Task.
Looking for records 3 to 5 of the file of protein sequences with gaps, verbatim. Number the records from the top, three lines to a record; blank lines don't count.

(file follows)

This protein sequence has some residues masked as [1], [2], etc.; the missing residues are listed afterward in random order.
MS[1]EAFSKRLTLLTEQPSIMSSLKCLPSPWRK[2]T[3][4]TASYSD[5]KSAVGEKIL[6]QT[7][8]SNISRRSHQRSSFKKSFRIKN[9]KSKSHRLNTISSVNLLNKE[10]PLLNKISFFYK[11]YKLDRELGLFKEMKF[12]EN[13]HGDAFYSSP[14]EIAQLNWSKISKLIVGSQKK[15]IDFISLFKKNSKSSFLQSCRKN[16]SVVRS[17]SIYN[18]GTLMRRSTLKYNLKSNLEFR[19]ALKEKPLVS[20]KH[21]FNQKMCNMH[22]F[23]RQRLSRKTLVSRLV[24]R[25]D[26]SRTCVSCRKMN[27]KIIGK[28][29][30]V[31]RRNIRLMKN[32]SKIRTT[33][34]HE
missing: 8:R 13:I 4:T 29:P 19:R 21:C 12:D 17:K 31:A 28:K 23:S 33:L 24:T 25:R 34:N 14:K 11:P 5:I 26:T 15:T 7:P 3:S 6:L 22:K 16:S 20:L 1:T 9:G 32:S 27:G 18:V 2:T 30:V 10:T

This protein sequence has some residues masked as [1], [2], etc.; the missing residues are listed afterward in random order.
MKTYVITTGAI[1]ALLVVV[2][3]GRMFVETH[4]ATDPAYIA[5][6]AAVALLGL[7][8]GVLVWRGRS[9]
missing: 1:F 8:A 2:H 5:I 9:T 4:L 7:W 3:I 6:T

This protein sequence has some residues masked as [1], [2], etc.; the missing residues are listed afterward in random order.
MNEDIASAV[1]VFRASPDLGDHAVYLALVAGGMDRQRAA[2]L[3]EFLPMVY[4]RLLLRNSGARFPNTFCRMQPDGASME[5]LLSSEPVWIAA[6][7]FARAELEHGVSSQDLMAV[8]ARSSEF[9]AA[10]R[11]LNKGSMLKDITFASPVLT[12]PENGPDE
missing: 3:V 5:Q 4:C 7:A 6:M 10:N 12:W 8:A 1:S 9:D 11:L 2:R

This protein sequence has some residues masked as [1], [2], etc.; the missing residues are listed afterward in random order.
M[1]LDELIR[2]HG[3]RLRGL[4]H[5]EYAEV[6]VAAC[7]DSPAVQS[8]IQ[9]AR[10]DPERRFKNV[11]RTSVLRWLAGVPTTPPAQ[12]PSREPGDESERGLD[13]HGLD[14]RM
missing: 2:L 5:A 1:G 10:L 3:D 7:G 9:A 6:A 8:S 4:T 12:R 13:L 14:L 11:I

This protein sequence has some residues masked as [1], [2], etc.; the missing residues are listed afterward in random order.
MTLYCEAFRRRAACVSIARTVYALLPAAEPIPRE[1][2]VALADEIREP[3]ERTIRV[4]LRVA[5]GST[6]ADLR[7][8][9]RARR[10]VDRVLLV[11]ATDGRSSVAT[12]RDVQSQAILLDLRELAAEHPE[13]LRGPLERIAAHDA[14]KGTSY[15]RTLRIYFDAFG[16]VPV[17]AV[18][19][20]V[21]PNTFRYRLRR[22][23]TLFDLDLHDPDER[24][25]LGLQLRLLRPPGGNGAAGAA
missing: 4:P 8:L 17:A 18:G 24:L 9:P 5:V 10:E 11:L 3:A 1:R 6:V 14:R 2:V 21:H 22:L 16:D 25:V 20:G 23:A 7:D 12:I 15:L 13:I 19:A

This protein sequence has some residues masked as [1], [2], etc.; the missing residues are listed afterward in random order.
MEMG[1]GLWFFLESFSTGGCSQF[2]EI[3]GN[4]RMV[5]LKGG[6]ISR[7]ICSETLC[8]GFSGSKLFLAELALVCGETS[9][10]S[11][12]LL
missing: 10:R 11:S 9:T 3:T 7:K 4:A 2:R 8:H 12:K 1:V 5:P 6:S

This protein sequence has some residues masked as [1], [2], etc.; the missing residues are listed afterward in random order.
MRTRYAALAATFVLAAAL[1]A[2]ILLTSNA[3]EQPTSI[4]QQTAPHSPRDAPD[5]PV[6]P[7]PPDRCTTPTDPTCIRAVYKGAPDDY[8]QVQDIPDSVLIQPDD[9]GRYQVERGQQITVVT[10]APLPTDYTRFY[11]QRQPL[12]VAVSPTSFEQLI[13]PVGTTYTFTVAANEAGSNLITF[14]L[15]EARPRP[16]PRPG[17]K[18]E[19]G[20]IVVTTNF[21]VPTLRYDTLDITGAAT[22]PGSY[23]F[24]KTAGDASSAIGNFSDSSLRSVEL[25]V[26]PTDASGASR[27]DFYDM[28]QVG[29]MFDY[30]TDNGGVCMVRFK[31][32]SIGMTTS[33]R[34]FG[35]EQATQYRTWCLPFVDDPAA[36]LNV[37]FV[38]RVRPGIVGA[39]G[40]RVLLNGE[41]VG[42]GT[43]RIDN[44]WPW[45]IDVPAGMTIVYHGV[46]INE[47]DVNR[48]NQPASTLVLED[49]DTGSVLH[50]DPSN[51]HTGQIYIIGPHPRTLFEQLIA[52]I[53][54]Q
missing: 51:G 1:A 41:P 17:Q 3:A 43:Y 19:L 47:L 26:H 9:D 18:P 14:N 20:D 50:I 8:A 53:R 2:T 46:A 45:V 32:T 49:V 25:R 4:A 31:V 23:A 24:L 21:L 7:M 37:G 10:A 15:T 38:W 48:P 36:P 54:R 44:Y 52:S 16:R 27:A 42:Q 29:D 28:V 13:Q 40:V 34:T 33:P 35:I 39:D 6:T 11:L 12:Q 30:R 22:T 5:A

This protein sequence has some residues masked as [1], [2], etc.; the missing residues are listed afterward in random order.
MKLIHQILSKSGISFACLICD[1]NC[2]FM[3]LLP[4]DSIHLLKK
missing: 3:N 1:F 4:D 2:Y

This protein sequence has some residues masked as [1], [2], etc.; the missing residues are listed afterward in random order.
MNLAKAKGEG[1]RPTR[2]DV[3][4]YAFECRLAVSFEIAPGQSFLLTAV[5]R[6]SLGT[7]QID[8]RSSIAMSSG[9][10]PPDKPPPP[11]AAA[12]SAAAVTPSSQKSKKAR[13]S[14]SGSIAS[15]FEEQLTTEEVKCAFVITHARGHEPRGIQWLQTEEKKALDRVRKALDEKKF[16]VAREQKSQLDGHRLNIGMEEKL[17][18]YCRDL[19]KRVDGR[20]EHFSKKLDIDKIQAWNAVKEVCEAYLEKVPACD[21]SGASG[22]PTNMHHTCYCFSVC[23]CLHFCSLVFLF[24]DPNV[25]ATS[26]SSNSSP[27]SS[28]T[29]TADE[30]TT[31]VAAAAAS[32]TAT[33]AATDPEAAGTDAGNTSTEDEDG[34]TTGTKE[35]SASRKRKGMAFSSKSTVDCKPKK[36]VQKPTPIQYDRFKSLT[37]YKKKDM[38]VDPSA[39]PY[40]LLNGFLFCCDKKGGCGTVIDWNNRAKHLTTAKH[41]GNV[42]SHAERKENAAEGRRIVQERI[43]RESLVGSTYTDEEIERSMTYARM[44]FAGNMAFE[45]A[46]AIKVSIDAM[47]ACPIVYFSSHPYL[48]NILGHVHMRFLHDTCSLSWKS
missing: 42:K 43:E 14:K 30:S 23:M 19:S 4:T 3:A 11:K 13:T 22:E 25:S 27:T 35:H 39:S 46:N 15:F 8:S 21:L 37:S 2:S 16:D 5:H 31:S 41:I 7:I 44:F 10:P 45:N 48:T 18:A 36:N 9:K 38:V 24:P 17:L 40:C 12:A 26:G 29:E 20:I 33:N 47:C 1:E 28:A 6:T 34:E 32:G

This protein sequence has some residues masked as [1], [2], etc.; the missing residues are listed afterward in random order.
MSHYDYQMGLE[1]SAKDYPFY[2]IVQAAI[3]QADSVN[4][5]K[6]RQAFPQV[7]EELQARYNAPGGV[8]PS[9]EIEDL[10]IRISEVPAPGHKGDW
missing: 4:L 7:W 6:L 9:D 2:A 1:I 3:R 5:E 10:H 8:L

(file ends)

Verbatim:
This protein sequence has some residues masked as [1], [2], etc.; the missing residues are listed afterward in random order.
MNEDIASAV[1]VFRASPDLGDHAVYLALVAGGMDRQRAA[2]L[3]EFLPMVY[4]RLLLRNSGARFPNTFCRMQPDGASME[5]LLSSEPVWIAA[6][7]FARAELEHGVSSQDLMAV[8]ARSSEF[9]AA[10]R[11]LNKGSMLKDITFASPVLT[12]PENGPDE
missing: 3:V 5:Q 4:C 7:A 6:M 10:N 12:W 8:A 1:S 9:D 11:L 2:R

This protein sequence has some residues masked as [1], [2], etc.; the missing residues are listed afterward in random order.
M[1]LDELIR[2]HG[3]RLRGL[4]H[5]EYAEV[6]VAAC[7]DSPAVQS[8]IQ[9]AR[10]DPERRFKNV[11]RTSVLRWLAGVPTTPPAQ[12]PSREPGDESERGLD[13]HGLD[14]RM
missing: 2:L 5:A 1:G 10:L 3:D 7:G 9:A 6:A 8:S 4:T 12:R 13:L 14:L 11:I

This protein sequence has some residues masked as [1], [2], etc.; the missing residues are listed afterward in random order.
MTLYCEAFRRRAACVSIARTVYALLPAAEPIPRE[1][2]VALADEIREP[3]ERTIRV[4]LRVA[5]GST[6]ADLR[7][8][9]RARR[10]VDRVLLV[11]ATDGRSSVAT[12]RDVQSQAILLDLRELAAEHPE[13]LRGPLERIAAHDA[14]KGTSY[15]RTLRIYFDAFG[16]VPV[17]AV[18][19][20]V[21]PNTFRYRLRR[22][23]TLFDLDLHDPDER[24][25]LGLQLRLLRPPGGNGAAGAA
missing: 4:P 8:L 17:A 18:G 24:L 9:P 5:V 10:E 11:L 3:A 1:R 6:V 14:R 2:V 21:H 22:L 16:D 25:V 20:G 23:A 7:D 12:I 15:L 13:I 19:A